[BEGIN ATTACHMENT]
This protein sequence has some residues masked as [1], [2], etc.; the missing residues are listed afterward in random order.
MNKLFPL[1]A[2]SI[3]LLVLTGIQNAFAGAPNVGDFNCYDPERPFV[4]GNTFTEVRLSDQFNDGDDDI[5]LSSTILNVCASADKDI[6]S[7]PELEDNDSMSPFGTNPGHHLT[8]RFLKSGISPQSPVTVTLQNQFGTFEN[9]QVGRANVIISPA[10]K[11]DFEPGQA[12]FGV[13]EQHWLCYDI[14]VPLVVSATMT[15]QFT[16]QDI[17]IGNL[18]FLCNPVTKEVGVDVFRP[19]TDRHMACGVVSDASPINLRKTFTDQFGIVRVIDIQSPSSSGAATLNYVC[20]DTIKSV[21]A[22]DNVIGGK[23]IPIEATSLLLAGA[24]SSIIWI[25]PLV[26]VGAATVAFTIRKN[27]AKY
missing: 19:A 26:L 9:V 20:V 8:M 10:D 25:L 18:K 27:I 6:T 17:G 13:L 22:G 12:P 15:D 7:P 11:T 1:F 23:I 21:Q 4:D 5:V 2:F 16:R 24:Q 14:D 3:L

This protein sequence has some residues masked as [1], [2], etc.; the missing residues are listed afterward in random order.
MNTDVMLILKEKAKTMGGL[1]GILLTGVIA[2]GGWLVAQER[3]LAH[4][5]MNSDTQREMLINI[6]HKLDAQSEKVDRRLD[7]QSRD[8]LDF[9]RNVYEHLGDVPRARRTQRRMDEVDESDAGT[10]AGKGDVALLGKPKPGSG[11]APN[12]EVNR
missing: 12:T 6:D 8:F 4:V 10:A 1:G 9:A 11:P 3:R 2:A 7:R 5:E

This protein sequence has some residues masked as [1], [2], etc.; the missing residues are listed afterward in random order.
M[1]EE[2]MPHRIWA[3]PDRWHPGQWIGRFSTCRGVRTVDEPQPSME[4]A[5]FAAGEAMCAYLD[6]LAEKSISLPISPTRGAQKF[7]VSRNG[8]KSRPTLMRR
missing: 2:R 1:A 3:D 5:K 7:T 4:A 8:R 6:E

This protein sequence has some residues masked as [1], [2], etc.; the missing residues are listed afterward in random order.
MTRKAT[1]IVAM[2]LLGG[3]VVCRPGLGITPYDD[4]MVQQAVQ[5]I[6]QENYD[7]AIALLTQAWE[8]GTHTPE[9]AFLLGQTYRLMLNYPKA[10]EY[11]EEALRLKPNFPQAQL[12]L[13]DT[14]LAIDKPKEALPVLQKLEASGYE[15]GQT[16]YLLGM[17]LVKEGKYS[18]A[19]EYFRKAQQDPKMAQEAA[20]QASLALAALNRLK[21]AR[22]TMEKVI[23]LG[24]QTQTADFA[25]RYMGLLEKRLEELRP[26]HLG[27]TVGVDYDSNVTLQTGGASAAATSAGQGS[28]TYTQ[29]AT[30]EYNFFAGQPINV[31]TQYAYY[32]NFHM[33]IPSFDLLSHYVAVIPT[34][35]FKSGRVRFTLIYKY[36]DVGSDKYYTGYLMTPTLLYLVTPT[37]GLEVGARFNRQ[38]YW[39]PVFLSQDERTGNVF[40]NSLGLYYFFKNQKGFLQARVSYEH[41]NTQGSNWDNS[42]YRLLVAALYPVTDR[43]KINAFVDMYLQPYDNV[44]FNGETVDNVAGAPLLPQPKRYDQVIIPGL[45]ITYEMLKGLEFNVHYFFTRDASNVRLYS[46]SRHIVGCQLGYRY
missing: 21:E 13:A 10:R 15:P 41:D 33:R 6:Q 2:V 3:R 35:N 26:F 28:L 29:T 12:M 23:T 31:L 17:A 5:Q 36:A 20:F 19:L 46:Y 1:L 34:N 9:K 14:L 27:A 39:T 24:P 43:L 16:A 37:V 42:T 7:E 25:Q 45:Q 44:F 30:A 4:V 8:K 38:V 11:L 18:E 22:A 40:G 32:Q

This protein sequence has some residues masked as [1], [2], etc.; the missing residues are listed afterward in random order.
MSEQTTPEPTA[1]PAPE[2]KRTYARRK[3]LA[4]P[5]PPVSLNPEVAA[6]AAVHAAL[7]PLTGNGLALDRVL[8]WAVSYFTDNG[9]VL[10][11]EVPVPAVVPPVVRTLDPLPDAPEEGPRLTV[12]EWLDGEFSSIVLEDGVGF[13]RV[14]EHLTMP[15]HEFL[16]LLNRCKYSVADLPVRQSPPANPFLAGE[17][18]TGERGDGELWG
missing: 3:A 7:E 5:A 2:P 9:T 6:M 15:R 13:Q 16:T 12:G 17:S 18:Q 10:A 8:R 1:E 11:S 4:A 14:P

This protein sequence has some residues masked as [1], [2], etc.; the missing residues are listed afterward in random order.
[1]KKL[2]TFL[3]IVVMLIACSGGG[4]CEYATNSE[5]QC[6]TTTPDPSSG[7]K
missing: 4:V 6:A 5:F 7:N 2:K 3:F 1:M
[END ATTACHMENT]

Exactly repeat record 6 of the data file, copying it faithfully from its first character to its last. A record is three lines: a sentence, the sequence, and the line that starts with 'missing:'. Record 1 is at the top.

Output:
This protein sequence has some residues masked as [1], [2], etc.; the missing residues are listed afterward in random order.
[1]KKL[2]TFL[3]IVVMLIACSGGG[4]CEYATNSE[5]QC[6]TTTPDPSSG[7]K
missing: 4:V 6:A 5:F 7:N 2:K 3:F 1:M